I went to see Fairport Convention at The Borderline in London last night. I don’t go to gigs as much as I used to. Actually, these days, I hardly go at all and I went largely because my friend Don was kindness itself and bought me a ticket. Fairport aren’t a band of my generation. I only discovered them in the early eighties, second hand LPs languishing in the racks at Talisman Records in Tunbridge Wells where the perennially stoned but always lovely Fiona presided from behind the counter.
Having bought a copy of the Island Records sampler ‘Nice Enough To Eat’ I decided there was so much great music on there that I’d try to collect everything I could on the pink Island label. Some things stuck; Jethro Tull, Free, King Crimson, John Martyn, Nick Drake, Wynder K. Frog, while others like Mott the Hoople and Spooky Tooth somehow passed me by.
But I loved Fairport.
Then at university, in the days when housing benefit and unemployment benefit allowed students to stay on over the summer, we decided to head up the Cherwell to Cropredy for Fairport’s annual get together. It was 1987.
Even when it rains at Cropredy the sun is shining above the clouds. I remember those brief days in a golden haze, the Wadworths bar stretching into the endless distance, tall grasses, long Indian skirts, jigging and reeling to The Lark in the Morning and Dirty Linen, falling in love with some folk-cuckoo damsel who would inevitably waft by with every turn of my head.
Then after university a new set of friends made Cropredy an almost annual pilgrimage and most summers during the 90s, me living on a boat further down the Oxford Canal, we made our way there. It was as much as part of my memory of that time as Sunday nights at the Falkland Arms and days spent playing guitar on the roof of the boat.
I missed the year when my mates Pyckwyll and Shw managed to have themselves photographed clanking tankards with Robert Plant. It’s a moment of folk-cuckoo legendariness.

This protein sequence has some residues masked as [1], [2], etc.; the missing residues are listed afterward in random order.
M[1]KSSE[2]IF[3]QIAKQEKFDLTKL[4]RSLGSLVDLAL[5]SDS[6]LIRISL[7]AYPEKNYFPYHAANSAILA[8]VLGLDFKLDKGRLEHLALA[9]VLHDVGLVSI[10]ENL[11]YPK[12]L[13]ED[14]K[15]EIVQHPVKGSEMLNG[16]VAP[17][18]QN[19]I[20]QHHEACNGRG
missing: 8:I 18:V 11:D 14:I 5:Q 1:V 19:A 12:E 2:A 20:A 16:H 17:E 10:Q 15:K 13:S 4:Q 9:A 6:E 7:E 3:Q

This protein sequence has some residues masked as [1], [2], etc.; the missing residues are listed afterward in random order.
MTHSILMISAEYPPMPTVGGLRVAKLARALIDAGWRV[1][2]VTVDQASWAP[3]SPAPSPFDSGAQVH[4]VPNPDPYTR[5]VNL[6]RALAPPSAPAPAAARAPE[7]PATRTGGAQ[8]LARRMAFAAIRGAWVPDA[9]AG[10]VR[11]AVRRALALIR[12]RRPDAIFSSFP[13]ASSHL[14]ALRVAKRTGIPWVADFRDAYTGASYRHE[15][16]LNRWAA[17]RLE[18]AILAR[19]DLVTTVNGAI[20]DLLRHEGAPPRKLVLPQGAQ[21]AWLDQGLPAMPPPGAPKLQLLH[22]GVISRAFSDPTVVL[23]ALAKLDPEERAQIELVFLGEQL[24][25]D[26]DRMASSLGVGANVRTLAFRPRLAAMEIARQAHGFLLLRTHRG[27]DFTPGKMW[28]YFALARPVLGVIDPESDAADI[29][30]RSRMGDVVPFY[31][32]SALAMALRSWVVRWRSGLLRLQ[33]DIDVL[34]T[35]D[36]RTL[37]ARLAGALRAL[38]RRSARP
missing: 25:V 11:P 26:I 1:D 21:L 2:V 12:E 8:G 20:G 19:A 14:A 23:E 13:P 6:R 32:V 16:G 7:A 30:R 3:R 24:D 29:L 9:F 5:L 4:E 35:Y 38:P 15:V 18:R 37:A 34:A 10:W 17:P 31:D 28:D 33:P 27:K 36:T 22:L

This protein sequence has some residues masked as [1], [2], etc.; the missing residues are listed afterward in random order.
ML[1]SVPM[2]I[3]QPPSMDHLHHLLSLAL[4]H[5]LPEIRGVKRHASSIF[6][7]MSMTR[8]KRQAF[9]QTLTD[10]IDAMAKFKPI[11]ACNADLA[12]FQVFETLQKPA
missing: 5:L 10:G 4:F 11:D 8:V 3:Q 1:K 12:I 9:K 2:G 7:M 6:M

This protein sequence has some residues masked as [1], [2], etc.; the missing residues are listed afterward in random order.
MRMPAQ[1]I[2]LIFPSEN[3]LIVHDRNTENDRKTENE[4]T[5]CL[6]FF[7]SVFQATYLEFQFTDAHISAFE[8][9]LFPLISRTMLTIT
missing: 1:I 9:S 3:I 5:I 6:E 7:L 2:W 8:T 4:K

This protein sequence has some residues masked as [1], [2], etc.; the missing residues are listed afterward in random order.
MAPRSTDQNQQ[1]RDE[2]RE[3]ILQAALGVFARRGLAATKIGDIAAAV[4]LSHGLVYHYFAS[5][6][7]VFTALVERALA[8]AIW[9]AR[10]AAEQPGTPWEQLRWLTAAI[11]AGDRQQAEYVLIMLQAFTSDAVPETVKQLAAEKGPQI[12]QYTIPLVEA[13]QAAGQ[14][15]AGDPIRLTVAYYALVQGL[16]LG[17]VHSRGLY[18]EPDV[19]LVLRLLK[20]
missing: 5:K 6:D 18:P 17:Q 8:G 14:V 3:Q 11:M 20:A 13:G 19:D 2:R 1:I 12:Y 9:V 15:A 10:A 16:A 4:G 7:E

But I do remember joining the BBC at Oxford in 1998 and either that year or 1999 heading up to Peggy’s place, in Barton St John if I remember right, and making a piece for the radio ahead of the festival. It was a crime report about the murder of Matty Groves and Lord Donald’s wife and the Fairports all participated as witnesses to the deed.
The band played it over the PA at the festival before they went on for their Saturday night set. Folk and roll.
I think last night was the first time I’d seen Fairport in thirteen or fourteen years. Five years and some reporting in Malaysia took me out of that whole scene.
The set was really well chosen – Sir Patrick Spens, Doctor of Physick, The Wood and the Wire, Fotheringay, Cell Song, Banks of the Sweet Primroses, Who Knows Where the Time Goes, Matty Groves, Meet on the Ledge and a few others.
Even the banter was funny – well most of it. Ric Sanders, enough with the gags already. I remember your jokes from the 80s. Please think of the additional burden they place on the NHS.
But it wasn’t so much that Simon, Peggy and co. looked those years older as knowing that I did too. But if they’ve continued to grow into their skins so has the music. Seeing a bunch of sixty-somethings playing pop or rock is one thing. It’s sometimes a little sad. But Fairport’s music is timeless and they bring not a vain attempt to recapture youth but a mastery of the art that comes with age. I found it quite emotional. I was both reconnecting with and mourning my youth. But it was a fine youth and Fairport helped make it that – long may they fiddle and strum.